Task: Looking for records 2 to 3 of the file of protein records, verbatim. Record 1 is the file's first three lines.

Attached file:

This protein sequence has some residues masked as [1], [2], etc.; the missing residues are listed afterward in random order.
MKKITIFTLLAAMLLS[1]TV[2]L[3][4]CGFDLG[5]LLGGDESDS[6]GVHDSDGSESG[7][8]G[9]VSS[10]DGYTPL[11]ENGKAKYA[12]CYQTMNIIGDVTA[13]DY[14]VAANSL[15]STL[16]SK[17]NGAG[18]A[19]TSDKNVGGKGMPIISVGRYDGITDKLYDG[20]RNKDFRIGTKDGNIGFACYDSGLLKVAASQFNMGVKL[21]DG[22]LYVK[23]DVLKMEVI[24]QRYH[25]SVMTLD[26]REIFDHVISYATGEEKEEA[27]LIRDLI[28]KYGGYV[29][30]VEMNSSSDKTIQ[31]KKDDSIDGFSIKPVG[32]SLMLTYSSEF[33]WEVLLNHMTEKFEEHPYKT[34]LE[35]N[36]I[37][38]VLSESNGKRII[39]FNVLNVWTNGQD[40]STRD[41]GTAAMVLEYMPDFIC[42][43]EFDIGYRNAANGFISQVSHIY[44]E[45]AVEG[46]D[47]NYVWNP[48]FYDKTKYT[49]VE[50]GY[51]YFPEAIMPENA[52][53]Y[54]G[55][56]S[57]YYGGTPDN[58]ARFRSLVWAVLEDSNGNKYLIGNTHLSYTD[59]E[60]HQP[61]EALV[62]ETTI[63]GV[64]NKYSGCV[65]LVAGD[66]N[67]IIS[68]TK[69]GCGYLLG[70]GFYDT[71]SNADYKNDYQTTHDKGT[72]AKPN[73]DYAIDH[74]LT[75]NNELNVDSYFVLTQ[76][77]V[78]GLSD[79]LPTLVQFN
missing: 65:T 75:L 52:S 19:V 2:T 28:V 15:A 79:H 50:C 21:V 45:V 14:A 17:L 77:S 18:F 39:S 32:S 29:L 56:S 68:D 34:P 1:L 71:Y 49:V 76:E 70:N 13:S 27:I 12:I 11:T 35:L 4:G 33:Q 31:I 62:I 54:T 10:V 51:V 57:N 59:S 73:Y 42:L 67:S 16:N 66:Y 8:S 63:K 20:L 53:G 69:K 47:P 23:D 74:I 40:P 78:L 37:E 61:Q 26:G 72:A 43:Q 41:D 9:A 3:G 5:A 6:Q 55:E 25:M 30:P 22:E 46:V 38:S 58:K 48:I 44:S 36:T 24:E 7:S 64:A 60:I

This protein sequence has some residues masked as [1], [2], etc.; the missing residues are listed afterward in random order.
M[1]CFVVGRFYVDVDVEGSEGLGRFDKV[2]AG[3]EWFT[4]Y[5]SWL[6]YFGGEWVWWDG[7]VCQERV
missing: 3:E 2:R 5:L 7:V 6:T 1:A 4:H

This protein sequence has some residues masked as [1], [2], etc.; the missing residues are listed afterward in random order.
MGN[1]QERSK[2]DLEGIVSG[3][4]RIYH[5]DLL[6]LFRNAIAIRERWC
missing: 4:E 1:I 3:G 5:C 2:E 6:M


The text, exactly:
This protein sequence has some residues masked as [1], [2], etc.; the missing residues are listed afterward in random order.
M[1]CFVVGRFYVDVDVEGSEGLGRFDKV[2]AG[3]EWFT[4]Y[5]SWL[6]YFGGEWVWWDG[7]VCQERV
missing: 3:E 2:R 5:L 7:V 6:T 1:A 4:H

This protein sequence has some residues masked as [1], [2], etc.; the missing residues are listed afterward in random order.
MGN[1]QERSK[2]DLEGIVSG[3][4]RIYH[5]DLL[6]LFRNAIAIRERWC
missing: 4:E 1:I 3:G 5:C 2:E 6:M